Fiction

What Will Disappear Next?

I haven’t been reading YA as frequently as I used to. The characters tend to get on my nerves and the sentences are more likely to bother me. While The Disappearances is far from perfect, it has a unique and refreshing premise. Murphy created a story steeped in mystery laced with literary references. The amount of research and prep that went into this stories structure is impressive. And as Murphy’s debut novel, she will only strengthen her style and voice.

Aila and her brother Miles are shipped off to live with her deceased mother’s childhood friend after their father is drafted into WWl. The siblings are treated with distrust and disdain because their mother left Sterling and never came back. Aila learns their mother was blamed for a curse blanketing the town and the surrounding towns for decades. The disappearances occur every seven years. Smell disappeared first. The stars. Colors from paint and pencils. A person’s reflection. Children born into these towns grow up without these senses. When Aila and Miles arrive, they lose all of them as well.

Each disappearance could be linked back to Shakespeare’s plays and sonnets. Murphy must have read Shakespeare backward and forward to pull out just the right lines to create a story around them. Using everything she’s learned from her mother’s personal copy of Shakespeare’s collected works, Aila helps the town inventor and her new group of friends to lift the curse that has plagued the town for so long.

The Disappearances is a story that suffers from “weak ending” syndrome. The ending seemed too easy. There were questions left unanswered. Not that the story rose those questions, but I wanted to know more about why that worked or how that didn’t work. It wasn’t explored enough for me to feel completely satisfied. My final feeling is that it was good; worthwhile premise but lackluster ending.

 

 

 

By Emily Coleman

City of Conclusions

The conclusion of a series is always bitter sweet. Even if the last book isn’t as perfect as the first one, knowing there won’t be another story in this world or with these characters is always sad. City of Miracles wraps up The Divine Cities trilogy and based on the ending, we won’t be visiting the city of Bulikov with Shara and Sigrud again.

Sigrud is always Shara’s side kick but he takes the main stage when he learns of her death. Ever loyal, he returns from exile to avenge her death (I was trying to stay away from that description, but it’s exactly what he does). Shara has never done anything simply so naturally Sigrud runs into a tangle of mysteries that envelope Shara and her daughter, Tatyana, and later Sigrud himself. We meet a plethora of new characters but some old faces join Sigrud’s mission of protecting Tatyana. (He completed his revenge on Shara’s killer within the first few chapters as efficiently as we expected.)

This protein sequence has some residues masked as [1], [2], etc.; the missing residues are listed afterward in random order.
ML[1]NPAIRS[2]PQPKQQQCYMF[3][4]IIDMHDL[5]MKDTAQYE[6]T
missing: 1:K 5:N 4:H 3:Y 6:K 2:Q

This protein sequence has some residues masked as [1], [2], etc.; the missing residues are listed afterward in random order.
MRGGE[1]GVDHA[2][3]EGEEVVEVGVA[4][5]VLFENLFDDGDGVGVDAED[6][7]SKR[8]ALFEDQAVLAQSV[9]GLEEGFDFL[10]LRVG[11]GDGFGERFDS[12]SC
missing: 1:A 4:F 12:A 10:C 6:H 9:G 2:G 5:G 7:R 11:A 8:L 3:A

As much as I liked Sigrud’s character in the first two books, it wasn’t the best idea to make him the leading character. Putting Sigrud at the forefront drastically changed the dynamic of everything Bennett had previously set up. Shara’s story was steeped in politics and the war that breaks out was a centralized action scene. With Sigrud leading the way, the story became an action packed thriller. Shara was the brains and Sigrud is the brawn. Sigrud could help Shara piece together the clues and events but she was vastly more educated than him. Nothing against Sigrud, as he’s always been a great character, but it was more fun watching Shara’s brain piece together the puzzle than follow Sigrud fumble through the mysteries of Shara’s work alone.

While Sigrud made for a less than desirable main character, it was still an enjoyable book, with the right ending. This last book action at the front but it never lost its mysteries or investigation work that we all originally fell in love with. It’s nice to see the series wrapped up nicely. I haven’t read Bennett’s older stuff but it’s been added to my TBR pile.

 

 

By: Emily Coleman
I received an ARC of City of Miracles from Blogging for Books for an honest review.

How They Survive

Essex County by Jeff Lemire has crawled into my blood, my veins, my very being, and changed me. And the daunting aspect of writing this review is, nothing I say will do this piece of literature the justice it deseessexcountyrves. Everything about Essex County and its characters is beautiful, and lonely, and stark, and satisfying, and real. There is magic flowing between these pages that made its way into my heart and mind and I know will never leave.

Jeff Lemire uses three short stories and two flash fiction stories to tell the lives of everyday characters living outside of Ontario, Canada. There is nothing easy about their lives but they bear it with solemn dignity. Lester is living with Uncle Ken after his mother passes away but Uncle Ken doesn’t know what to do with a kid and doesn’t understand Lester’s love of superhero’s or comics; Vincent and Lou played hockey together, then a betrayal kept the brothers apart until tragedy brought them back to the family farm together; and Mrs. Quenneville who visits her husband every week in the cemtry, a son living with her who wants nothing to do with her, and she is the country nurse who visits elderly farmers, the nursing home, the forgotten, with little appreciation. These may be three separate stories but Lemire has weaved and looped their lives into tangles and each character makes an appearance in each other’s stories. Because like any other small farming community, their lives are connected.

The two flash fiction pieces show a little earlier Essex County history. The boxing club was started by two best friends and meant as a simple pastime for the community and would remain a pastime no matter what; and Eddy Elephant Ears who spent the last 10 years in a coma after a violent car crash that killed his family, but it’s okay because he doesn’t remember them. Even Mrs. Quenneville makes an appearance in Eddy’s story.